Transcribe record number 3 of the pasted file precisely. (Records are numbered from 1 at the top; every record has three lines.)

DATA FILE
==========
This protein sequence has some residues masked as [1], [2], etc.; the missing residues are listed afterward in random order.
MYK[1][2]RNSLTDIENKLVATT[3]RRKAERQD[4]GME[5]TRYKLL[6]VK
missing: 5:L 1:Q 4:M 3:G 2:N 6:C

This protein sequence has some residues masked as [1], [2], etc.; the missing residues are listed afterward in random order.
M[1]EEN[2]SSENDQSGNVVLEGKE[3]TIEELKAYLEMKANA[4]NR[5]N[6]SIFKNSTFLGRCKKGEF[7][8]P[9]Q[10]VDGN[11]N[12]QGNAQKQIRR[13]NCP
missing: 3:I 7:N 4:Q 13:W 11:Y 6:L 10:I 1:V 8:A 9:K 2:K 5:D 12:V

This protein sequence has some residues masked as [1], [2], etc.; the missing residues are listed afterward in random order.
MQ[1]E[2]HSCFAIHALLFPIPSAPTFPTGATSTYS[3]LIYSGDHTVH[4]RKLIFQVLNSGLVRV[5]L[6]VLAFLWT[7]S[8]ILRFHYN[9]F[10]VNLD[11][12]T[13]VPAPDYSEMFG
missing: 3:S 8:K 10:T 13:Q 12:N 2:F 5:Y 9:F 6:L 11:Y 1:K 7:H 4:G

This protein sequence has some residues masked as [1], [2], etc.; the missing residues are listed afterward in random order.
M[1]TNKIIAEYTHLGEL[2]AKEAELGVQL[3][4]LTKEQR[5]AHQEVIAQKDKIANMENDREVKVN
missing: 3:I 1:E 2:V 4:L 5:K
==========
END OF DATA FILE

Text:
This protein sequence has some residues masked as [1], [2], etc.; the missing residues are listed afterward in random order.
MQ[1]E[2]HSCFAIHALLFPIPSAPTFPTGATSTYS[3]LIYSGDHTVH[4]RKLIFQVLNSGLVRV[5]L[6]VLAFLWT[7]S[8]ILRFHYN[9]F[10]VNLD[11][12]T[13]VPAPDYSEMFG
missing: 3:S 8:K 10:T 13:Q 12:N 2:F 5:Y 9:F 6:L 11:Y 1:K 7:H 4:G